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How do schools use peer support?

Peer partnering is a scheme in which a pupil (often older) offers friendship to a child who is vulnerable. This could be for example, a child who is new to the school, one who speaks a foreign language or one who has been bullied. A number of schools in New Zealand use peer partnering to help third formers settle into the school. In this case seventh formers are carefully chosen to offer temporary (perhaps for a term) companionship. The schools involved say it's a successful way of helping children to feel comfortable in the school and it helps counter anti-social behaviour such as bullying.
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Article details

K Sullivan (2000) 'The Anti-Bullying Handbook', Oxford and New Zealand: Oxford University Press. For order details go here.
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Author details

Dr Keith Sullivan is based at the School of Education at Victoria University of Wellington in New Zealand. Over a number of years he has been involved in anti-bullying research in New Zealand, Australia and the UK.

Peer mentoring is a scheme where a more socially skilled pupil offers friendship and support to a child who is being bullied or who is bullying others or is caught in the middle as bystander. More than this the mentor will discuss general life and school issues and also the specific issue of bullying, helping the pupil to find a solution. This scheme, which is carefully monitored (perhaps by a guidance teacher) should be valuable to both parties. The pupil in difficulty should obtain support and feel more positive, while the mentor (who receives training), will be developing his/her social and problem solving skills.
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Article details

K Sullivan (2000) 'The Anti-Bullying Handbook', Oxford and New Zealand: Oxford University Press. For order details go here.
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Author details

Dr Keith Sullivan is based at the School of Education at Victoria University of Wellington in New Zealand. Over a number of years he has been involved in anti-bullying research in New Zealand, Australia and the UK.

An Italian study looked at the effect a befriending scheme had on bullying in 2 schools. In the scheme bullies and bystanders were encouraged to take responsibility for their actions. It was found that the befriending scheme did make a difference. The classes taking part in the scheme reported that there had been no increase in bullying, while classes not taking part reported an increase. The indifference of bystanders is increasingly seen as something which encourages bullying. This scheme was found to make bystanders more responsible and less indifferent. It was also found that children's feelings of sympathy for the victim (which often decrease at this age) stayed the same or increased.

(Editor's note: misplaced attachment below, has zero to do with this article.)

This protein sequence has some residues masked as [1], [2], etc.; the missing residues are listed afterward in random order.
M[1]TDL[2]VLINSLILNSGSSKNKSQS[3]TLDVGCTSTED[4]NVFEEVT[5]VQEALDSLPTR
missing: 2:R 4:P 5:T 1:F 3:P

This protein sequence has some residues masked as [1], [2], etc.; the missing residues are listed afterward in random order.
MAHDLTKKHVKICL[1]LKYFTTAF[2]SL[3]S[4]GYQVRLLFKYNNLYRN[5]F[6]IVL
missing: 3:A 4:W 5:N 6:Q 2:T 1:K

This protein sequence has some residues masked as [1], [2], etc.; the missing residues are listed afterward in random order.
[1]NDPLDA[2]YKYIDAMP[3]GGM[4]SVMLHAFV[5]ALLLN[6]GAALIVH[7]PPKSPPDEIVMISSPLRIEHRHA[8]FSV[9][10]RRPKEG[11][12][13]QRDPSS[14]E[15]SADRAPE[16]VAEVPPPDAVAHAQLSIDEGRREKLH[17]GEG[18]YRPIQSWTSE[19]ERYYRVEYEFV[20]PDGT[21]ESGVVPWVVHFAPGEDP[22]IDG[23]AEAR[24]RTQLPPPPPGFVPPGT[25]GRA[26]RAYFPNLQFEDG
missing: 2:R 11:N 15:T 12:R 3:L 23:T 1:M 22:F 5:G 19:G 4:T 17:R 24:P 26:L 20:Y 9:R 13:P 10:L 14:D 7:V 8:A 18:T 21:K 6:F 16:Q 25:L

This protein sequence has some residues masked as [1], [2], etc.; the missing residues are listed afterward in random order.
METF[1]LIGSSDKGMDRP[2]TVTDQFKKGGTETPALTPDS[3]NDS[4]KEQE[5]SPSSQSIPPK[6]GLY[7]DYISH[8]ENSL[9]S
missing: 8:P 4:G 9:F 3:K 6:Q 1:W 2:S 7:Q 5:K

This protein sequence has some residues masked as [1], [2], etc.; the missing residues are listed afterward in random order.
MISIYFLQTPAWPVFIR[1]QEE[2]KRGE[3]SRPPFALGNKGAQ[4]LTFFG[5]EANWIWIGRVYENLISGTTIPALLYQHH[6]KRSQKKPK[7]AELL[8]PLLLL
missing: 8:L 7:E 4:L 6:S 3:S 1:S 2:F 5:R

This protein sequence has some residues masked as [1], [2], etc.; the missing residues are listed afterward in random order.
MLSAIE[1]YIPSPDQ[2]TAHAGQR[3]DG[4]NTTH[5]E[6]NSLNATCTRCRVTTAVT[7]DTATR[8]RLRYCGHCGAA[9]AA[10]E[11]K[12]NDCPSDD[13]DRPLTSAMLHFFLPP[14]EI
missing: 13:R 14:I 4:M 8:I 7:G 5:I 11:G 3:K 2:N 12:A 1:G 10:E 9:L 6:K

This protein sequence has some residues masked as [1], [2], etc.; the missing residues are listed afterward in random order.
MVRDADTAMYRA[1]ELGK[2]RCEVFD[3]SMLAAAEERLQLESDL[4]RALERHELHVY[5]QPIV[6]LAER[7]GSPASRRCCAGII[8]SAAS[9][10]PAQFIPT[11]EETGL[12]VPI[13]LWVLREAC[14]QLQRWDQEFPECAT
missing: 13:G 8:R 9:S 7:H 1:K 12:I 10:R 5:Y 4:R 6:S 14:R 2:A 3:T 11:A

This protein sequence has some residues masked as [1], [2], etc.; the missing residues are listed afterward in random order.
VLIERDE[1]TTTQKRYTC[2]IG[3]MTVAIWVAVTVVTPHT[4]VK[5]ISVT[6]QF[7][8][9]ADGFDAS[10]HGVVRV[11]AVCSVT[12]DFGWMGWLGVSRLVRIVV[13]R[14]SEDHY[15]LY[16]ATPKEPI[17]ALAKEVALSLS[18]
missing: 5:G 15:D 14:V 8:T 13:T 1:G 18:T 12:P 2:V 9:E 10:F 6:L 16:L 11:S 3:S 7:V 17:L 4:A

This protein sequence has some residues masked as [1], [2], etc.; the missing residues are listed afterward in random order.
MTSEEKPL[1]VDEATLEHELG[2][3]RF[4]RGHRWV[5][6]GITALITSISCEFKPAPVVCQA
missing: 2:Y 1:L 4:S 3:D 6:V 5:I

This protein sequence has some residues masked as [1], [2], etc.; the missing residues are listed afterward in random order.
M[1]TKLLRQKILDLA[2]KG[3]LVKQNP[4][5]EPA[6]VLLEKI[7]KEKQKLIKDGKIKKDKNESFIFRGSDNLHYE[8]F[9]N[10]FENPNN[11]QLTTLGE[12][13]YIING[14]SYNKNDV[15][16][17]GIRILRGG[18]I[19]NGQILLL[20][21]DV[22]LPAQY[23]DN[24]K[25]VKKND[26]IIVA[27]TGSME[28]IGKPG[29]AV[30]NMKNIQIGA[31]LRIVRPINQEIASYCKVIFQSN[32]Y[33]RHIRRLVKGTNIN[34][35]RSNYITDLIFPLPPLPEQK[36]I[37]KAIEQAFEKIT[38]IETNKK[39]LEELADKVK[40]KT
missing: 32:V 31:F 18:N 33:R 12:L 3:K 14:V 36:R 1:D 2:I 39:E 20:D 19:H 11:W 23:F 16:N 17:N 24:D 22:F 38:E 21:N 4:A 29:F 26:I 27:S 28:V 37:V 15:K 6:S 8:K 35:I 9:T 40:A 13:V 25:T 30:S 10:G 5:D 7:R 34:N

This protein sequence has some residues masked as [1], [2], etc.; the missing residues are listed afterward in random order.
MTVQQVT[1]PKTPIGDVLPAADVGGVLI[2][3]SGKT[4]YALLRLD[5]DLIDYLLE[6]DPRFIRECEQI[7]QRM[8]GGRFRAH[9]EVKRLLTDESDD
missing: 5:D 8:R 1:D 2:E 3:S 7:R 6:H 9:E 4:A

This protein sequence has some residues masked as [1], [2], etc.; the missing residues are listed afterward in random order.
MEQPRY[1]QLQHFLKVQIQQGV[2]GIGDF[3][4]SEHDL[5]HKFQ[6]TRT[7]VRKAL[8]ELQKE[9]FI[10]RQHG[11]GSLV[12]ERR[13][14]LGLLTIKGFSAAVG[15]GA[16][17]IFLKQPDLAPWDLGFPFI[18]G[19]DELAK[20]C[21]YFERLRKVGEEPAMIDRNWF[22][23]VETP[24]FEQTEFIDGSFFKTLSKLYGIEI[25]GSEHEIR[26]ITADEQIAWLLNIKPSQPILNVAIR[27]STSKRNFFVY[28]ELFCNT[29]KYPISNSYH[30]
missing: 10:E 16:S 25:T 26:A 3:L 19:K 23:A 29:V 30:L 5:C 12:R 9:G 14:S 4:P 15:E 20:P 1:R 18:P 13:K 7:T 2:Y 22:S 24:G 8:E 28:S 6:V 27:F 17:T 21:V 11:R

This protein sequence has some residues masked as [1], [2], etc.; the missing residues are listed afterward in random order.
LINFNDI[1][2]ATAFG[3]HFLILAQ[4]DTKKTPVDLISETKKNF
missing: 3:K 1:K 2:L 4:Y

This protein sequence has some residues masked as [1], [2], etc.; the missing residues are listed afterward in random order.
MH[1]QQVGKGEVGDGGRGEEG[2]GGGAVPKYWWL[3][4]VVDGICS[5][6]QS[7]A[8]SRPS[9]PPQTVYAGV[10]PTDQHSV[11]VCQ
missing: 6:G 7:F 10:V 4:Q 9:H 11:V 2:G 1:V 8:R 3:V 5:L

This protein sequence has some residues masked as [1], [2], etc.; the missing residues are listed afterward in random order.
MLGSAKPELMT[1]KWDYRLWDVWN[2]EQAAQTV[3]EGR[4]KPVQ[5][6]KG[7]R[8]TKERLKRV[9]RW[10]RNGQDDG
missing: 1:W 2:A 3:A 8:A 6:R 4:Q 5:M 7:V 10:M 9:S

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Article details

E Menesini, E Codecasa, B Benelli and H Cowie (2001)'Enhancing Children's Responsibility to take Action Against Bullying: evaluation of a befriending intervention in Italian middle schools', article in 'Peer Support Networker', Issue 16, Spring. Available from the Peer Support Network.

In 1998, children and teachers from 51 schools in Britain (mainly England but also Scotland and Wales) were asked about using peer support to tackle bullying. The support schemes included: mediation (helping discussion on school problems such as bullying and racism), mentoring (where a pupil, often older, was a positive role model for a more vulnerable pupil), befriending and counselling. When asked about the benefits of peer support, the most frequent answer of children and teachers was that it gave users of the scheme strength to handle their bullying problems. When asked about benefits for peer supporters, the most common answers were acquiring skills and showing that someone cares. Teachers and pupils felt that the most common benefit for the school was showing that it cares. The problems mentioned most often concerned acceptance of the scheme by pupils and teachers and also the negative attitudes of some teachers. However, the responses showed that there was a commitment to solving problems and improving the system.
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Article details

P Naylor and H Cowie (1999) 'The Effectiveness of Peer Support Systems in Challenging School Bullying: the perspectives and experiences of teachers and pupils' in 'Journal of Adolescence', Volume 22, pages 467-479.
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Graph details

'Most Frequently Mentioned Benefits of the System to Users, by Group', figure 3, page 472 in the article above.
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Helen CowieAuthor details

Helen Cowie is research professor in the European Institute of Health and Medical Sciences at the University of Surrey. She is also director of the UK Observatory for the Promotion of Non-Violence and Co-ordinator of Violence in Schools Training Action (VISTA). She has published many books and papers on peer relationships and support, bullying in schools and in the workplace and the mental health of children and young people.

For information about her research interests and her publications please go here. She may be contacted by email.
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